If your job or career pays so well that everything else pales by comparison, it pretty much locks you down in golden handcuffs.

Yes, this is an extremely privileged position, yes, an unsatisfying high paying job is objectively much better than unsatisfying low paying job. It is a first world problem for sure, but it’s still a problem.

If your job is not great, but they are similarly or better paying ones out there, then you don’t feel like you need to stay in it. If on the other hand your job pays you twice as much as many other jobs you could have and if you value money, then you might get stuck.

For people interested in financial independence the money matters a lot as it’s their ticket to freedom. It makes a lot of sense to increase your income and increase your savings rate, cutting your ‘working years’.

If you look a the famous blog post of simple math behind early retirement, the difference in years to early retirement between saving 80% of your income vs 50% is pretty significant. 

With 80% you can retire within 5.5 years and with 50% within 17 years! That’s a big difference.

However I don’t think most people would look at hard numbers here, but would instead be affected by emotional factors.

Why is it so painful?

I can’t speak for everyone’s experience, but here are some of my theories.

Upward trajectory expectation

I haven’t worked for that long, but I have always been on a pretty good upwards trajectory. My next job would always pay significantly more than a previous one.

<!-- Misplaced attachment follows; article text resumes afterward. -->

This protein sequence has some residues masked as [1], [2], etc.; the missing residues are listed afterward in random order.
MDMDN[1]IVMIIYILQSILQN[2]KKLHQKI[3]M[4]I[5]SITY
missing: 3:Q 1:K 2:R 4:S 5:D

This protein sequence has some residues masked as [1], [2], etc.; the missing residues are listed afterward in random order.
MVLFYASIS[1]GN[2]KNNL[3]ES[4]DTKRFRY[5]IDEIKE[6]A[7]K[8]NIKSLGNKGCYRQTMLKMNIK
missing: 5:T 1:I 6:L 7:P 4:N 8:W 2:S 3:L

In my last job, I have been promoted 3 time over last six years. I have a sense of sense of entitlement to career and compensation growth. 

It’s not very rational, as no one owns me anything here. There is no law in my country that I need to get a raise every year and that it has to be higher than inflation. It doesn’t matter that maybe I am already relatively overpaid? But I know that if I didn’t get a decent raise, I would be disappointed.

If I continue on my path I might hit a plateau with compensation. But I might as well continue getting raises and continue my high level of compensation.

If I changed careers, my precious years of experience would become mostly irrelevant and my salary would plummet and my trajectory would reset.

Uncertainty factor

It’s hard to estimate the risk or cost of the current career being a dead. Your current shiny career could be a bad option long term, because of personal burn out or because of changes in the industry.

It’s also hard to estimate the upside of the change if the upside isn’t clearly financial.

If you have a comfortable job that pays you very well, with folks that you decently like, it’s difficult to let it go and follow your dream. Your dream will be plagued with uncertainty. There will be new things to learn, new people to make relationships with.

You might not like it, you might regret it and also you know it will be paid less. Uncertainty can be paralyzing and the default safe behavior is to not change anything.

Are you just waiting it out?

There are a lot of things I like about my job, but there are also things I don’t like. I am sure that I won’t like to be in my line of work for another ten years. A big reason why I am staying is the compensation and the fact that there are no real issues.